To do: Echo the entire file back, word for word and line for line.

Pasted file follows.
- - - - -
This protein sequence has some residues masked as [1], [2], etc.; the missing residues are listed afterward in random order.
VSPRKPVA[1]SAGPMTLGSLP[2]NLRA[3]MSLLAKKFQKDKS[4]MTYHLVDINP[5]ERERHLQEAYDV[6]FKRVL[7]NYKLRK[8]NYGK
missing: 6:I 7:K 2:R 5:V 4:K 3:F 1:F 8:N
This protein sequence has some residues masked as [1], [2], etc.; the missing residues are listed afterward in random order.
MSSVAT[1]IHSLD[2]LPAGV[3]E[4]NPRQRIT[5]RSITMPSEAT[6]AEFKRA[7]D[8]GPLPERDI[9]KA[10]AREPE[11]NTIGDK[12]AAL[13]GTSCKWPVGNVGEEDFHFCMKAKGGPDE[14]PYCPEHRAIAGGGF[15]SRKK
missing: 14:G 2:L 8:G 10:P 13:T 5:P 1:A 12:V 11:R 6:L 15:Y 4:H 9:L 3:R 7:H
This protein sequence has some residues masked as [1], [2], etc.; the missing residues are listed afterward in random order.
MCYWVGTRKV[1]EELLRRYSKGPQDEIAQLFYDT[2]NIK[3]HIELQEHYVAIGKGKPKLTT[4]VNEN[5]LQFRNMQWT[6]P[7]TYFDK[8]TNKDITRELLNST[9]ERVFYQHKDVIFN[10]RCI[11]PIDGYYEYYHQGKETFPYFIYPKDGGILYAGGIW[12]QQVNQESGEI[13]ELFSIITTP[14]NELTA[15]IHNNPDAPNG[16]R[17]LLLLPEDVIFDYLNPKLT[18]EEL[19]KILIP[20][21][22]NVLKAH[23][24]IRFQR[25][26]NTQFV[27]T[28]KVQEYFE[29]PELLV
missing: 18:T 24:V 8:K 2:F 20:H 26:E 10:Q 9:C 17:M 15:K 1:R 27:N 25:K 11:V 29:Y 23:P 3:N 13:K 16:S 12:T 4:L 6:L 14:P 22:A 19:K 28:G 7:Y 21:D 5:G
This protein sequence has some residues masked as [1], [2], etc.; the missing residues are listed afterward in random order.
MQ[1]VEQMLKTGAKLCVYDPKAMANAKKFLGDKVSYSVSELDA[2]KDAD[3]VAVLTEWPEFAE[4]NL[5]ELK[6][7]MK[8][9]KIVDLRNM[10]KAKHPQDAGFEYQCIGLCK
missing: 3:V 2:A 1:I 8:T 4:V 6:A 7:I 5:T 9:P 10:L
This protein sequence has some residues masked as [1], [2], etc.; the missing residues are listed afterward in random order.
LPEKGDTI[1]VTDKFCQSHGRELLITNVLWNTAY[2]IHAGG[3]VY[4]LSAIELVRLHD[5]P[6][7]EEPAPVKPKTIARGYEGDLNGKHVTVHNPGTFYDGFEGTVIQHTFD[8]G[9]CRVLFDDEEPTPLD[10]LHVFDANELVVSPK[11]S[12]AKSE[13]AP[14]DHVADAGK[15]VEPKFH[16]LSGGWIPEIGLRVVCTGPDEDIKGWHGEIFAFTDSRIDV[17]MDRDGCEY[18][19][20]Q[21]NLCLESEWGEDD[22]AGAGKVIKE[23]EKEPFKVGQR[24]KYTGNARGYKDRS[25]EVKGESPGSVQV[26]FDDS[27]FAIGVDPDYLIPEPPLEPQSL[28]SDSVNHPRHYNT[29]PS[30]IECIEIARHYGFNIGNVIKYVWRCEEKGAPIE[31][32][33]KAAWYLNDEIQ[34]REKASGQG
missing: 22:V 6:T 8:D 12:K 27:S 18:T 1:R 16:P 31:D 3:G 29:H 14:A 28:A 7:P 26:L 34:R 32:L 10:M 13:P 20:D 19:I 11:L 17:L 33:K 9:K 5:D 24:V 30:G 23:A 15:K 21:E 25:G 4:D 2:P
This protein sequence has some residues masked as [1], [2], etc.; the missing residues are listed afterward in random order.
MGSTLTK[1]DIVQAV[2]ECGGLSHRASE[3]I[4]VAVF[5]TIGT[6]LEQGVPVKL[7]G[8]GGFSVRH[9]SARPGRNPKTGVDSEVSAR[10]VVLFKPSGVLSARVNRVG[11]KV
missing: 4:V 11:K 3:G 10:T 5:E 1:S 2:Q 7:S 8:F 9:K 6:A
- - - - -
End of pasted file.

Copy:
This protein sequence has some residues masked as [1], [2], etc.; the missing residues are listed afterward in random order.
VSPRKPVA[1]SAGPMTLGSLP[2]NLRA[3]MSLLAKKFQKDKS[4]MTYHLVDINP[5]ERERHLQEAYDV[6]FKRVL[7]NYKLRK[8]NYGK
missing: 6:I 7:K 2:R 5:V 4:K 3:F 1:F 8:N
This protein sequence has some residues masked as [1], [2], etc.; the missing residues are listed afterward in random order.
MSSVAT[1]IHSLD[2]LPAGV[3]E[4]NPRQRIT[5]RSITMPSEAT[6]AEFKRA[7]D[8]GPLPERDI[9]KA[10]AREPE[11]NTIGDK[12]AAL[13]GTSCKWPVGNVGEEDFHFCMKAKGGPDE[14]PYCPEHRAIAGGGF[15]SRKK
missing: 14:G 2:L 8:G 10:P 13:T 5:P 1:A 12:V 11:R 6:L 15:Y 4:H 9:L 3:R 7:H
This protein sequence has some residues masked as [1], [2], etc.; the missing residues are listed afterward in random order.
MCYWVGTRKV[1]EELLRRYSKGPQDEIAQLFYDT[2]NIK[3]HIELQEHYVAIGKGKPKLTT[4]VNEN[5]LQFRNMQWT[6]P[7]TYFDK[8]TNKDITRELLNST[9]ERVFYQHKDVIFN[10]RCI[11]PIDGYYEYYHQGKETFPYFIYPKDGGILYAGGIW[12]QQVNQESGEI[13]ELFSIITTP[14]NELTA[15]IHNNPDAPNG[16]R[17]LLLLPEDVIFDYLNPKLT[18]EEL[19]KILIP[20][21][22]NVLKAH[23][24]IRFQR[25][26]NTQFV[27]T[28]KVQEYFE[29]PELLV
missing: 18:T 24:V 8:K 2:F 20:H 26:E 10:Q 9:C 17:M 15:K 1:R 27:N 25:K 11:V 29:Y 23:P 3:N 13:K 16:S 12:T 4:L 6:L 14:P 22:A 19:K 28:G 7:Y 21:D 5:G
This protein sequence has some residues masked as [1], [2], etc.; the missing residues are listed afterward in random order.
MQ[1]VEQMLKTGAKLCVYDPKAMANAKKFLGDKVSYSVSELDA[2]KDAD[3]VAVLTEWPEFAE[4]NL[5]ELK[6][7]MK[8][9]KIVDLRNM[10]KAKHPQDAGFEYQCIGLCK
missing: 3:V 2:A 1:I 8:T 4:V 6:A 7:I 5:T 9:P 10:L
This protein sequence has some residues masked as [1], [2], etc.; the missing residues are listed afterward in random order.
LPEKGDTI[1]VTDKFCQSHGRELLITNVLWNTAY[2]IHAGG[3]VY[4]LSAIELVRLHD[5]P[6][7]EEPAPVKPKTIARGYEGDLNGKHVTVHNPGTFYDGFEGTVIQHTFD[8]G[9]CRVLFDDEEPTPLD[10]LHVFDANELVVSPK[11]S[12]AKSE[13]AP[14]DHVADAGK[15]VEPKFH[16]LSGGWIPEIGLRVVCTGPDEDIKGWHGEIFAFTDSRIDV[17]MDRDGCEY[18][19][20]Q[21]NLCLESEWGEDD[22]AGAGKVIKE[23]EKEPFKVGQR[24]KYTGNARGYKDRS[25]EVKGESPGSVQV[26]FDDS[27]FAIGVDPDYLIPEPPLEPQSL[28]SDSVNHPRHYNT[29]PS[30]IECIEIARHYGFNIGNVIKYVWRCEEKGAPIE[31][32][33]KAAWYLNDEIQ[34]REKASGQG
missing: 22:V 6:T 8:D 12:K 27:S 18:T 1:R 16:P 31:D 3:G 29:H 14:A 28:A 7:P 26:L 34:R 32:L 10:M 13:P 20:D 19:I 11:L 17:L 33:K 9:K 5:D 24:V 30:G 23:A 15:K 21:E 25:G 4:D 2:P
This protein sequence has some residues masked as [1], [2], etc.; the missing residues are listed afterward in random order.
MGSTLTK[1]DIVQAV[2]ECGGLSHRASE[3]I[4]VAVF[5]TIGT[6]LEQGVPVKL[7]G[8]GGFSVRH[9]SARPGRNPKTGVDSEVSAR[10]VVLFKPSGVLSARVNRVG[11]KV
missing: 4:V 11:K 3:G 10:T 5:E 1:S 2:Q 7:S 8:F 9:K 6:A